■ Some dismiss persuading Beijing to change tack as impossible. Persuasion and pressure – for example, a warning that recognition of ‘one China’ is in danger – are only possible if there is solidarity, ideally among European, North American and most Indo-Pacific nations. That is a tall order. Australia should consult with others about ways to jointly push back against Beijing if it intensifies pressure on Taiwan. First of all, the term ‘use of force’ must be redefined to include ‘all means short of war’. What a collective effort would entail must be agreed upon. Whatever is decided needs to be communicated to Beijing by those nations who have a better chance of being listened to than Canberra.

This paper indicates a few things.

First, the turn in CM analysis tells you how hawkish Canberra has gotten in China. Good.

Second, damn right Australia should be prepared to block exports as part of a multilateral boycott, including iron ore.

Third, a complicating feature of this conflict is Taiwan’s enormous market share (roughly half) in global semi-conductor production. That must never fall into the CCP’s hands so that limits the scope for any kind of soft power agreement.  It will also stiffen the resolve of both Taiwan and its supporters. It might even be enough to get the pathetically kowtowing EU on board with trade sanctions given a blockade of Taiwanese output would do huge damage to its economy as well. (As a quick aside, it shows how stupid capitalism can be on occasion).

Fourth, I do not expect the CCP to act on Taiwan militarily in the next decade but it’s not obvious to me that the softer path for the CCP makes much sense, either. If it resulted in severe trade and financial sanctions for China then it would mark the end of its expansion, not the beginning.

Bring it on!

David Llewellyn-Smith
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Comments

  1. More to the point, that gives 10 years for the west to have an active plan to reduce reliance on Chinese manufacturing (in particular).

      • Excellent article, and the answer is you cannot! And the real reason for China to take-over Taiwan could be down to semi-conductors. Don’t know if you have been following the news (SBS has good world coverage) but China has been buying so many semi conductors (due to the Trump embargo) that even VW and Toyota have stopped car production because they cannot get the relevant chips. Why is this important?

        TSM is a Taiwanese semiconductor manufacturing and design company. It is the world’s largest, dedicated chip foundry, with >50% market share (and growing). Founded in 1987 as a joint venture between Philips and the government of Taiwan, going public in 1997. As Gavekal notes, Intel once ruled global semiconductor manufacturing, but no longer; with recent announcement suggesting that they were unable to mass produce 7nm chips until at least 2023 (approximately 18 months later than earlier guidance). TrendForce reports that Intel will procure wafers from TSM starting H221, accounting for around 20-25% of TSM’s total production for some of Intel’s non-CPU products, but will also contribute toward its Core i3 processors. Intel is still technically unable to build 5nm chips, and critically, is able to for the next several years.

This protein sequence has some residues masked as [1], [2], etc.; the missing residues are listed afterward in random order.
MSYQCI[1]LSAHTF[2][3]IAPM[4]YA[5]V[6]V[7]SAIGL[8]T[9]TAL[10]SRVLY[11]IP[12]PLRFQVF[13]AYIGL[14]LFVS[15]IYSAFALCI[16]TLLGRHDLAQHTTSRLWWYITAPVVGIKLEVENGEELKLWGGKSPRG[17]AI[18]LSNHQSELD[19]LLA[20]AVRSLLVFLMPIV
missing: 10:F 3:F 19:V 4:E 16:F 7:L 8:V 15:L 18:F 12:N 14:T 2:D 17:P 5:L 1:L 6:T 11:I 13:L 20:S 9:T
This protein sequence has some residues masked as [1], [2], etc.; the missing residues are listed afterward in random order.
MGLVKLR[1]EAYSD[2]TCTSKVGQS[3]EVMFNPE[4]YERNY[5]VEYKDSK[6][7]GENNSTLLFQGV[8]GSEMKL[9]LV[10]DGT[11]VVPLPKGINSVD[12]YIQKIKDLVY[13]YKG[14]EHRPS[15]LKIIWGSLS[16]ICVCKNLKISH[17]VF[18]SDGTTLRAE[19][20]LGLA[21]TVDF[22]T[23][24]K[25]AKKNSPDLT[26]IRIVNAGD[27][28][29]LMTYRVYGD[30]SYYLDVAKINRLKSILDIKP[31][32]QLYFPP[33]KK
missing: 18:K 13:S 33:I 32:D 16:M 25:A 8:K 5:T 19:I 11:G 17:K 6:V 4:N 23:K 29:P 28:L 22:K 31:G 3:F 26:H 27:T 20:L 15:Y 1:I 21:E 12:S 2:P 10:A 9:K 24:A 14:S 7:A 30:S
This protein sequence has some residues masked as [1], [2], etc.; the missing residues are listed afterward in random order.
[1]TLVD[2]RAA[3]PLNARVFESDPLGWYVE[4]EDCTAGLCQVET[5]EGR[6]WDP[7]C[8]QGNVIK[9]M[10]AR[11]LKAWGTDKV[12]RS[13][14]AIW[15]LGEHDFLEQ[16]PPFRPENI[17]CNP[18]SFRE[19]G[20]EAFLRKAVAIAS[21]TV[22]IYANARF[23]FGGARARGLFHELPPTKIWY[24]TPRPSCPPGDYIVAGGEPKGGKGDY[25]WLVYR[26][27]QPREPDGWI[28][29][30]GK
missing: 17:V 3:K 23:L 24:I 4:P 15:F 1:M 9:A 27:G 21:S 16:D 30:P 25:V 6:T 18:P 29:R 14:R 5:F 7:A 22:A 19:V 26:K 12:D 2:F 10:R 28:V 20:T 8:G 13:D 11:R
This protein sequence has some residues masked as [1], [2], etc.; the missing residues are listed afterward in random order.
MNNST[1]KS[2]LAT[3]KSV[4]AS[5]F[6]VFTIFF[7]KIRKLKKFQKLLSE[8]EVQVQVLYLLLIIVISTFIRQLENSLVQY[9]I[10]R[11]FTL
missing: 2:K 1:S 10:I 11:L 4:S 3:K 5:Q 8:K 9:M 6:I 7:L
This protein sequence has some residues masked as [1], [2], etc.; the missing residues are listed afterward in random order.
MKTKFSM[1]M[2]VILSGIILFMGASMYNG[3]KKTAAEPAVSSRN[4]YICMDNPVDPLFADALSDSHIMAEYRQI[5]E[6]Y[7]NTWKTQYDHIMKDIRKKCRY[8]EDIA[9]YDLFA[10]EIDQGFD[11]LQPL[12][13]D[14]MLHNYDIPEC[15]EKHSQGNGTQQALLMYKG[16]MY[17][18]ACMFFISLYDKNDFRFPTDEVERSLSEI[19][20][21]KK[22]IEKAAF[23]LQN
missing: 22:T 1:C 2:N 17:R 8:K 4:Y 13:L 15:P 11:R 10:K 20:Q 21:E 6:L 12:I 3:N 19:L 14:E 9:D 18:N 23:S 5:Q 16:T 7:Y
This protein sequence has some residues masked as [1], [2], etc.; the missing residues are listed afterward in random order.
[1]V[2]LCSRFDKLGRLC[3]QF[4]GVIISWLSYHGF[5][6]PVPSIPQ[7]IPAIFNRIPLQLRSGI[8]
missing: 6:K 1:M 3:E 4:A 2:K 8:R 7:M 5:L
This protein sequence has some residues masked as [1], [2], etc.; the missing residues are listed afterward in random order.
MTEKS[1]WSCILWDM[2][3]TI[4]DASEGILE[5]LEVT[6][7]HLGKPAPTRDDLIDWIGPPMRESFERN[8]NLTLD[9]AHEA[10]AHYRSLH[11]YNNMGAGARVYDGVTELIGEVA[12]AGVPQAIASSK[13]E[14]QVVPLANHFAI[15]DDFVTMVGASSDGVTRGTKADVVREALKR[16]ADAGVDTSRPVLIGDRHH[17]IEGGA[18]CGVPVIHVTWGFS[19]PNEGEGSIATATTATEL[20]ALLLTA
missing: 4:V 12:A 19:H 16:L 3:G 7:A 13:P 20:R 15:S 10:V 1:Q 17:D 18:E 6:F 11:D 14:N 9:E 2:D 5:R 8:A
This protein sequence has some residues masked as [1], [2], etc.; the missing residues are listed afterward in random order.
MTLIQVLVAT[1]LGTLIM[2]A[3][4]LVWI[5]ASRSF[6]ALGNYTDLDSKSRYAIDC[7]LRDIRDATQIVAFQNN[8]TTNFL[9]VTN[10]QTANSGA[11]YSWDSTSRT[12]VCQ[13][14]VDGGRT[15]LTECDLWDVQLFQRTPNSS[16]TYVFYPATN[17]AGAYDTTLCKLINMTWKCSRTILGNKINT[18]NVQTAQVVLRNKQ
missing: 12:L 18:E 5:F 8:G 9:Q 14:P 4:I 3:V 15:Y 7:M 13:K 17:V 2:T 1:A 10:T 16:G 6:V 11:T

Remarkably, TSM is moving further ahead technologically, commencing preliminary production this year using its new 3nm process, with widespread production scheduled for H222. Company guidance suggests that this new semiconductor is “a full node stride,” compared with the 5nm, will have a 70% logic density gain, 15% performance gain, whilst using 30% less power.

        It is inevitable that other companies will eventually catch up to TSM, but given market shortages, and their current technological lead over any other competitor, that will take many years. Considered best in class.

        In short, TSM is five years ahead of the US in chip design, at least. China is a decade behind the US – at least. Just to give an idea how important this is, China have allocated US$1.5tn to semi-conductor research just for the next four years. The real number is probably two or three times that. Insiders are calling it China’s Manhatten project.

        Now this bit is not as crazy as it sounds, if China gets Taiwan, it gets a lead technologically over the US, which it might be able to maintain… that’s where I think this paper is actually more present that it initially appears. Remember HK? No one did anything, and the strategic outlook with the acquisition of Taiwan and hence the newfound ability of China to project naval power is a game changer. Add a technological advantage on top of that, and Pax America is no more… you cannot go to war with a nation that has 55% of the global manufacturing base and 20% of the global population!!! And a technological edge to boot.

        If I was Xi, I would go now. The US navy would be kicked out of Asia. It would be reduced to a base in Japan, Australia and Hawaii.

        • But the point you raise suggests that China cannot go to war with Taiwan as the destruction of it’s semi-conductor manufacturing will be decimated in the process.

          • Frank DrebinMEMBER

            I imagine there would be an American and/or Taiwanese defence plan that would turn key semi-conductor capability into dust in the event of any invasion.

            Highly unlikely that the Taiwanese are also just sitting back and not thinking about a Plan A,B and C to relocate that technology IP now and into the future.